3D printing : from 3D model to printed model

In my last article, we saw how to create a 3D model. We will now give it a real existence through 3D printing.

For the creation of our model, we used CINEMA 4D. Admittedly, it is not a CAD software, it is more oriented visualization / illustration / animation, but if we know it well, it can largely do the trick in this area.

The format

The format we will use here is the STL format, which is accepted by all slicing software on the market. Other formats can be accepted as well, such as the OBJ, but the STL is considered the universal format in this regard.

We will isolate our 3D model in a new project, and assemble the wheels to the chassis through simple Boolean operations. They will not be mobile, but it is not vital for the example. Once done, I export my model in STL format.


I pay attention to the scale of my model, so as not to find myself with a model a hundred times too big or a hundred times too small in my slicer. Once the model exported, I can open my slicer software.

Note that if you download a model on Thingiverse for example, it will be directly in STL format, so you can open it directly in your slicer.

The slicer

As we saw in a previous article, the slicer is the software that will generate the program to send to the printer from our 3D model. This program will be in GCODE format, which can be summarized as a series of basic commands sent to the printer:

  • Heats the nozzle to 200 degrees
  • Heats the bed at 65 degrees
  • moves the nozzle 20 mm on X
  • moves the nozzle 47 mm on Y
  • moves the nozzle 0.01 mm on Z
  • Back to zero
  • Temperature drop
  • End.
Cura, a free slicer

In order to have the cleanest print, we will have to adjust some parameters. First, we must tell the slicer the type of printer we use, and its maximum print volume. We can also tell him if the bed is heated, if the origin is in the middle of the bed or in a corner … Then we open our model and we will determine the settings that are specific to him, for an optimized quality. All will not be detailed, some names speak for themselves.

  • diameter of the nozzle
  • nozzle temperature
  • bed temperature (depending on the material used)
  • print speed: the higher the speed, the lower the quality
  • layer height: the lower it is, the smoother the model
  • flow: the material flow, determined by the rotational speed of the extruder
  • filling: the models are mostly hollow, a filling grid or honeycomb contributes to solidify. A more complete model will be stronger but much longer to print
  • shell thickness: the thickness of the walls of the model, also plays on the stiffness
  • retraction: avoids wires when passing the nozzle from one zone to another
  • fans: to immediately cool the material at the outlet of the nozzle, essential for the PLA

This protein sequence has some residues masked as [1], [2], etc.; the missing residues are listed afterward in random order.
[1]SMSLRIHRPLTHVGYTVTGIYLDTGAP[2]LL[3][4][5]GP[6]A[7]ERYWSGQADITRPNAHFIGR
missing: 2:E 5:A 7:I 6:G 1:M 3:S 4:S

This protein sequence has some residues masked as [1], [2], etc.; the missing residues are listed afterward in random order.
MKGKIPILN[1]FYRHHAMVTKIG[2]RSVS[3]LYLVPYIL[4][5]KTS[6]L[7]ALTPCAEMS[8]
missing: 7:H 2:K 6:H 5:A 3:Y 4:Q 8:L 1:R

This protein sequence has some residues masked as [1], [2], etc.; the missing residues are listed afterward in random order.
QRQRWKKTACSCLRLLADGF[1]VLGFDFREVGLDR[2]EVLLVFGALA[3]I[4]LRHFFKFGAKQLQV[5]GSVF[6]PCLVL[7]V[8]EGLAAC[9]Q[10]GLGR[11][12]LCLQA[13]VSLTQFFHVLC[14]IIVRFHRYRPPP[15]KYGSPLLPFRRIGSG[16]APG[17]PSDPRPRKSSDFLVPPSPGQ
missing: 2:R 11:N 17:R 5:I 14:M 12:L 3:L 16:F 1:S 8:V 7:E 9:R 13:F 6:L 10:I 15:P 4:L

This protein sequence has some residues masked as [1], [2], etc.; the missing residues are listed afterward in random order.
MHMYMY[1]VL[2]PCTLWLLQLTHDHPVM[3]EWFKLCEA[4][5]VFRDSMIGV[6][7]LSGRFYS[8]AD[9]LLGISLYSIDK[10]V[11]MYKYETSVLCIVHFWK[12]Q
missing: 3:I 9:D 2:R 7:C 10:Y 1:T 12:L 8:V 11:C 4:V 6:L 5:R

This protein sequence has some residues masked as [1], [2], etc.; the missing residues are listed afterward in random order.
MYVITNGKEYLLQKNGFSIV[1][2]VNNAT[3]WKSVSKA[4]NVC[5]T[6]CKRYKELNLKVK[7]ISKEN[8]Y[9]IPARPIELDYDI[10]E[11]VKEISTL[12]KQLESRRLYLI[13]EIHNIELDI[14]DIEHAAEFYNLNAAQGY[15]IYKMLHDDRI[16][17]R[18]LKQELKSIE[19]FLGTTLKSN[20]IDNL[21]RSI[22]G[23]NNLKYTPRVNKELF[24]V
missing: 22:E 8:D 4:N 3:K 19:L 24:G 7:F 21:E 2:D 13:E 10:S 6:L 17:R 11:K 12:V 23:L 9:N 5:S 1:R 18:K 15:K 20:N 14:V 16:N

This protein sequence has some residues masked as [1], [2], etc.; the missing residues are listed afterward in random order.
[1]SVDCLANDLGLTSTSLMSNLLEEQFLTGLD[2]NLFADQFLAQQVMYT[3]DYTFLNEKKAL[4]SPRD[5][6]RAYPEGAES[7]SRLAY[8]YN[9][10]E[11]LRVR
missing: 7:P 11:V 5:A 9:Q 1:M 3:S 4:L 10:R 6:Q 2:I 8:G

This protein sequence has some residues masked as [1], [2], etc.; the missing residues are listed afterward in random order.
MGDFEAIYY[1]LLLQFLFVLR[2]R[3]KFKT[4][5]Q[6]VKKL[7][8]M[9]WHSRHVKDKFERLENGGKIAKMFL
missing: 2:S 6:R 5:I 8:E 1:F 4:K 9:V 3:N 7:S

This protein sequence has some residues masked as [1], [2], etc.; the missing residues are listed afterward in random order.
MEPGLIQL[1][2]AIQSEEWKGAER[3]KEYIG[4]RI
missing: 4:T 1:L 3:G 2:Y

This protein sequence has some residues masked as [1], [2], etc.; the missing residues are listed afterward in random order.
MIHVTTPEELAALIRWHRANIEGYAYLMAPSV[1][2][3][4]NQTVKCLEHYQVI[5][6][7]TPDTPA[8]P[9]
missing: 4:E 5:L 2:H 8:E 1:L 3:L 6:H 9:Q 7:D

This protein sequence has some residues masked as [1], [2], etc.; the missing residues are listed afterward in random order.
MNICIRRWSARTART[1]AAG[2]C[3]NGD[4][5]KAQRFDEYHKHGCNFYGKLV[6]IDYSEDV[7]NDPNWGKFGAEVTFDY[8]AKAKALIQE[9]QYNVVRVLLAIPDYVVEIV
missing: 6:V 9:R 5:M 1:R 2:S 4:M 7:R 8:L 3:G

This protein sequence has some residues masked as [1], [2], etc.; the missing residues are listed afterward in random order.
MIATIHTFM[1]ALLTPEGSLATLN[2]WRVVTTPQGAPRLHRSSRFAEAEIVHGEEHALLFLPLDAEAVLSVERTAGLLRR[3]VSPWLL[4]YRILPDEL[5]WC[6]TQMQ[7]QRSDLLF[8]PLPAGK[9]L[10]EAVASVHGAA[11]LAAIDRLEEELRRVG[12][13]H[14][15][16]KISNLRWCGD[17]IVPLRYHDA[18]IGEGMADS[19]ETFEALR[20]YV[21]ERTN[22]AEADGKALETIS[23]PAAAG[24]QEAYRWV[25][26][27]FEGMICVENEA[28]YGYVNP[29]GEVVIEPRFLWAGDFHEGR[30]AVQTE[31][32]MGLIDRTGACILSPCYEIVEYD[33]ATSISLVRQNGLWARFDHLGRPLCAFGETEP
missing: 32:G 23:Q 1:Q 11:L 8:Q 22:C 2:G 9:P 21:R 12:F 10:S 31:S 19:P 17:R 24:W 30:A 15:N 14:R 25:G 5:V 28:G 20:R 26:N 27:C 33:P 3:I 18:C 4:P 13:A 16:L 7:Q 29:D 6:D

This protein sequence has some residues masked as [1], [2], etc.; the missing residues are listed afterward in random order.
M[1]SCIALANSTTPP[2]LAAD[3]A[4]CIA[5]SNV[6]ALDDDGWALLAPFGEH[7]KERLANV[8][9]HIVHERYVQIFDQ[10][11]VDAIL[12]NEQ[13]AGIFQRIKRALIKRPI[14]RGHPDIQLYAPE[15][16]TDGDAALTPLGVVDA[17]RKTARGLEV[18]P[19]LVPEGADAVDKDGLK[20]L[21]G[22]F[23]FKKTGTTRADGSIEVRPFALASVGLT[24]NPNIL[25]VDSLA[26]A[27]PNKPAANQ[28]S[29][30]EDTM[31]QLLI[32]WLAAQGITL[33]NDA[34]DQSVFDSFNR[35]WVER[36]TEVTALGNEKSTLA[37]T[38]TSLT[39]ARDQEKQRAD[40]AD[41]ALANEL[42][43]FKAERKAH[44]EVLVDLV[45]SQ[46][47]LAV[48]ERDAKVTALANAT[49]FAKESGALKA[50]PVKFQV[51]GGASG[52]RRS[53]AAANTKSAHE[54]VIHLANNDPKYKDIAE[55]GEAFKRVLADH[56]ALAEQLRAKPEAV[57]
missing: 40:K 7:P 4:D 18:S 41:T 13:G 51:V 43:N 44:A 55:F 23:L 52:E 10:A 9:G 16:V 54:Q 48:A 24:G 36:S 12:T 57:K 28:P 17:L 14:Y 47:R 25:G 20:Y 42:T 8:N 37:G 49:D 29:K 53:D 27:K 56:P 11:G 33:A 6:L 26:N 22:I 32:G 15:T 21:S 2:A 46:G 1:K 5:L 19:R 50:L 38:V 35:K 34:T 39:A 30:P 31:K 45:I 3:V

• Supports: allows to correctly print overhanging areas

Be careful, some settings look attractive, but will increase drastically the printing time. This is mainly the case of filling and layer height. It is indeed very easy to literally double the printing time just by playing on these two parameters.

We will then be able to export the GCODE to a memory card or a USB key. Most slicers can control the printer directly via USB, but you should know that in this case a crash of the software or the computer, or a power failure can ruin an impression. Some printers allow printing to resume after an unexpected shutdown, but this is rarely the case on entry-level printers.

Print simulation on Cura

A word about materials

Most commonly, two types of materials are used, ABS, of petroleum origin, and PLA, of plant origin. I personally prefer PLA, for its biodegradability.

But you should know especially that these two materials are not used in the same way during printing, and require different settings at the level of the slicer.

  • ABS works better when hot, very hot. We will therefore set a nozzle temperature of over 200 degrees, the bed around 100 degrees, no cooling, and if possible a enclosed printer to keep the heat as much as possible, otherwise the model is likely to suffer deformations.
  • The PLA works best « cold », with a nozzle between 180 and 195 degrees, and a bed at 50-65 degrees. The cooling must be activated so that the material stiffens immediately at the outlet of the nozzle, otherwise it may be deformed.

For the beginner, I recommend the PLA, easier to implement and less subject to deformations. Indeed, enclose a printer to conserve the heat is a rather heavy operation if it is not so from its conception. The downside is that smoothing a printed PLA model is more difficult to achieve, I will come back in a future article.

The impression

Before starting the actual printing, you will have to adjust the bed level. This will ensure two things: the nozzle is at a constant distance from the bed, to avoid partial detachment of the model during printing, and close enough to the bed to have a beautiful first layer, which will be a guarantee of good adhesion of the model. For printers that do not have an automatic or assisted level adjustment, we will position the nozzle at height = 0, and pass it successively on the 4 corners of the bed. A piece of paper will be slipped between the nozzle and the bed. If the sheet slips too much, go up the corner until the sheet hangs slightly on the nozzle, then move on to the next corner. So we will have a bed properly levelled.

This done, we can load the reel of material, start printing, wait until the heat is over, and watch the layers succeed for hours …